Rewarded for her Snapchat Research Stories
Professor Jill Walker Rettberg studies how humans use technology and what it means to us as a culture.
“As a professor of Digital Culture, I study how humans meet technology. I am most concerned with the aesthetic side, like how we create stories and art online. I find it equally important to look at everyday expressions most people create on social media as studying online art and electronic literature”, Jill Walker Rettberg explains.
How people tell stories online
Rettberg has a particular interest in personal narratives. She does research on digital self-representations viewed from three angles; visual, like selfies, written, as in blogs, and quantitative, the way we represent ourselves through numbers, maps, graphs and visualizations.
“People have throughout all ages presented themselves in various ways. This is not about the technology itself, but about people's need to understand themselves and their role in the world. We create different self-representations through the different media we use, and this says a lot about the society we live in and contribute to”, she says.
Rettberg makes a point of the importance of being aware of how different technology controls the way we act. What stories about life do we want to tell? What control do we want over the stories created about us? What do the logs on our smartphones tell us about ourselves and what do they not tell us about?
“Log entries of food and exercise are examples of this challenge. Who really controls your body when everything you do and eat is logged? Who defines the norm for bodies?” she asks.
A knowledge sharing pioneer
Rettberg is interested in all sorts of digital media, and is often the first one to try out new stuff. Studying blogging, she became the first Norwegian research blogger, and has been sharing her research on jilltxt.net since 2000.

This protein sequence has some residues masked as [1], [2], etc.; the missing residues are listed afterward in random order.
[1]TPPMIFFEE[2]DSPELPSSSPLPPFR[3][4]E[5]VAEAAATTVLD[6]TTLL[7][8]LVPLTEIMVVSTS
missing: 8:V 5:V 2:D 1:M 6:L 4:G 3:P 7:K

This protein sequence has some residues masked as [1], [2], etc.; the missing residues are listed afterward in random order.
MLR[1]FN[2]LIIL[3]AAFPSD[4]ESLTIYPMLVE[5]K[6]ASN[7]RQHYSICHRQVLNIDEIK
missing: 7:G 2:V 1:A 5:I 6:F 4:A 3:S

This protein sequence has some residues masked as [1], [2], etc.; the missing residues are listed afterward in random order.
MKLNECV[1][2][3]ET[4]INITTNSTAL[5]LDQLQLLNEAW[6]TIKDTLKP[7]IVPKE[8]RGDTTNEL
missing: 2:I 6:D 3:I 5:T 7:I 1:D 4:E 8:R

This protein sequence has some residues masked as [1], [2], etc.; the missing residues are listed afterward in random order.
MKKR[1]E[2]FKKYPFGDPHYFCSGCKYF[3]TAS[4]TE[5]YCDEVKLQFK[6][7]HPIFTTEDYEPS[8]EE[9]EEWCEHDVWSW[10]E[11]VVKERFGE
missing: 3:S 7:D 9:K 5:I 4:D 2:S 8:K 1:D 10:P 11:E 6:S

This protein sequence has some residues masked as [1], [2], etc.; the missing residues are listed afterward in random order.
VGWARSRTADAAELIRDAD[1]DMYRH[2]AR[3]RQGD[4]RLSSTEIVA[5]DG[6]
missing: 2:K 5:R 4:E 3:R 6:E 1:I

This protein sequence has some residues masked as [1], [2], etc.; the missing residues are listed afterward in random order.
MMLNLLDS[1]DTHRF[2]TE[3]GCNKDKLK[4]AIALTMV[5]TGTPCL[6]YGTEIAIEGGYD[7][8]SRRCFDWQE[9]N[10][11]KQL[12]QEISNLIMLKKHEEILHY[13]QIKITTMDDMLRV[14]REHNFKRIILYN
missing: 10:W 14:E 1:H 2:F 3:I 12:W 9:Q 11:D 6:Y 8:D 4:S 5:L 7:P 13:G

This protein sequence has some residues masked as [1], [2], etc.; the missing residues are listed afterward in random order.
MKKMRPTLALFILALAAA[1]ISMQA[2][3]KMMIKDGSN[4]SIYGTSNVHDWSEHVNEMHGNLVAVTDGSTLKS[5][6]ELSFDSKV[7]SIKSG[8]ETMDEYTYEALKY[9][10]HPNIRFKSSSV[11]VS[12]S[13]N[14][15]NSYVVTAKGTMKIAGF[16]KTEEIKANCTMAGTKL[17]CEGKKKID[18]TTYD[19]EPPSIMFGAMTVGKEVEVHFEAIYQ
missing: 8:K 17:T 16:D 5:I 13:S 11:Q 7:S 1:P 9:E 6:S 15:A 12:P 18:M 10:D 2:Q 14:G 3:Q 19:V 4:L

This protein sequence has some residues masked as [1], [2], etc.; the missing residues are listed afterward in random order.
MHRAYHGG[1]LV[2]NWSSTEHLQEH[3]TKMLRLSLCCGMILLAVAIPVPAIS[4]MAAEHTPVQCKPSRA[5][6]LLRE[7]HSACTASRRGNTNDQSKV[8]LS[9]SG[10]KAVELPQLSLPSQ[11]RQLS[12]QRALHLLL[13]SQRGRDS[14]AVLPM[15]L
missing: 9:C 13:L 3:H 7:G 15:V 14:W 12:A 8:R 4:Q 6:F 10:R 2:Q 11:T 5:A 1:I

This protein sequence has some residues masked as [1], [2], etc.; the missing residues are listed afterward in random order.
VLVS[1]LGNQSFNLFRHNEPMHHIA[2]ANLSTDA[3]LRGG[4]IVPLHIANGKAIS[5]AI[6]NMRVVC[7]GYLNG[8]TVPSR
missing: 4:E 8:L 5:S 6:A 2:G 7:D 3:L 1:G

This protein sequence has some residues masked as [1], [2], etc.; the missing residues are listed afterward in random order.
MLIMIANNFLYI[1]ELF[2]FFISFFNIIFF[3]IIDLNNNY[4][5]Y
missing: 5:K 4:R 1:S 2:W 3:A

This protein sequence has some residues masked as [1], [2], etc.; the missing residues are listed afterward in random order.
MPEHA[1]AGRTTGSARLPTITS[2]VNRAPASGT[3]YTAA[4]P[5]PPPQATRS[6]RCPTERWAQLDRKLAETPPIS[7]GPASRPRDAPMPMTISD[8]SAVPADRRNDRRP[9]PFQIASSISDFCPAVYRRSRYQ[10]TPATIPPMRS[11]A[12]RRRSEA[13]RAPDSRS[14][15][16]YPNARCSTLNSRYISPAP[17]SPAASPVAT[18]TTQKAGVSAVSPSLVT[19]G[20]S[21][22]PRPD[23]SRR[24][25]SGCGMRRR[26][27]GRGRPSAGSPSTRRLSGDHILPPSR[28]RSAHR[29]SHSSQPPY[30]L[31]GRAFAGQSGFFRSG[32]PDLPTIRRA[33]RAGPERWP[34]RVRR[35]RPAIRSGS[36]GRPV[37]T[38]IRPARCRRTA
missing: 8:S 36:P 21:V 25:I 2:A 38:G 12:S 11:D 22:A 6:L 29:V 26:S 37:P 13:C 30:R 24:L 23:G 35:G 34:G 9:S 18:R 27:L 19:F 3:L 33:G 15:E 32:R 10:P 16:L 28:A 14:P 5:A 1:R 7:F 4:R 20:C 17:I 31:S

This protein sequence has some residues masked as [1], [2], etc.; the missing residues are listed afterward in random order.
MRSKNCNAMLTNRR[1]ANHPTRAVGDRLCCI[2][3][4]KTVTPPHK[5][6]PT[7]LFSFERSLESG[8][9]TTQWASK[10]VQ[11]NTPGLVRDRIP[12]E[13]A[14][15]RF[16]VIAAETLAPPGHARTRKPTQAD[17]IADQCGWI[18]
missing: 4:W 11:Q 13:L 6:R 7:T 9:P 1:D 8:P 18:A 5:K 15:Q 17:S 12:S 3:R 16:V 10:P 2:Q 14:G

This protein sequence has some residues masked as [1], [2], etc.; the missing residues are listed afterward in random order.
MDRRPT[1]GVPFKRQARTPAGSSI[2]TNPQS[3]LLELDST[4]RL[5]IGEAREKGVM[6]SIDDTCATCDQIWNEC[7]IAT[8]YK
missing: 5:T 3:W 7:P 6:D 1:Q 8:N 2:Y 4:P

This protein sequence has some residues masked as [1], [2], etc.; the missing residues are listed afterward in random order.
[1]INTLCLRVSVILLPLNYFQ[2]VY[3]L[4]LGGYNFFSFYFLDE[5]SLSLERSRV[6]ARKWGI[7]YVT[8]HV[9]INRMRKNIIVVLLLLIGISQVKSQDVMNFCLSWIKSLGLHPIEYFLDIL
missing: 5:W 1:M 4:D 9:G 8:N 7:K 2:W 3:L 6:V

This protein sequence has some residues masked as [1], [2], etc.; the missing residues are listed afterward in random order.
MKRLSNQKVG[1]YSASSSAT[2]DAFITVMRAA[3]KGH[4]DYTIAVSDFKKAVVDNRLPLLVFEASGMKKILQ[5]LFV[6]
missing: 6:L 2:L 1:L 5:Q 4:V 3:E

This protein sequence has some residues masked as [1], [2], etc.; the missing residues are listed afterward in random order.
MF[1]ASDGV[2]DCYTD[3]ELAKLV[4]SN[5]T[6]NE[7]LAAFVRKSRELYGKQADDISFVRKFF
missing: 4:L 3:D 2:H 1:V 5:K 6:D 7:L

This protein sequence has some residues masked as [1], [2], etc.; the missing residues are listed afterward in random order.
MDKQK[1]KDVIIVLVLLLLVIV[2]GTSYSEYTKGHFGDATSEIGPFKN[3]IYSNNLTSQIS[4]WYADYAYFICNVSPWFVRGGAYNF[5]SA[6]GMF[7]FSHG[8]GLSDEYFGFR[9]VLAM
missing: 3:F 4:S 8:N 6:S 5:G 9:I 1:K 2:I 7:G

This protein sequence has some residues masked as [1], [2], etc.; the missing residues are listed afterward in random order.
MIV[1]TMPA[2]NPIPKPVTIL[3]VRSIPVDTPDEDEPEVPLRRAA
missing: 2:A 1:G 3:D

In 2016, while studying the use of Snapchat, she also started to share her research through the media, making Snapchat Research Stories. For this pioneering use of Snapchat she was recently awarded the John Lovas Award, an award given to academics sharing knowledge on social media. She became the first to win the award for something other than blogging.
“Snapchat storytelling is a new form of storytelling that is enormously important for many people. One third of all Norwegians above 18 are on Snapchat every day, but it’s not much discussed how it affects the public debate”, Rettberg says, a discussion she is soon about to take into a non-digital platform.
Rettberg will spend the autumn semester in Boston, as a visiting scholar at Massachusetts Institute of Technology (MIT) and their Department of Comparative Media Studies.
“I’m really excited about that, it will be a very inspiring place for me to do research, and I have a very exciting project I plan to do while staying there. I have been asked to write a book about Snapchat, by the publisher Polity who published my book about blogging, to which I of course answered yes”.
The new forms of visual technology
Rettberg’s latest interest is machine vision and new forms of visual technology.
“Machine vision is being very rapidly developed, from drones to facial recognition. There is not much research on how we use it or how it affects our culture, though”, she claims.
Biometrics used in Snapchat lenses is a form of machine vision, otherwise used in surveillance, to control and identify people. Today it has become something we play with. To Rettberg this is an exciting change, but she is also aware of the dangers of the speed of technological development.
“It is important not to only develop technology that is possible to make, but to make technology that is good for us as a society. It is not enough to understand how technology works, we must also understand what kind of technology people want and need. This is where the humanities need to be involved. This is where I intend to be involved”.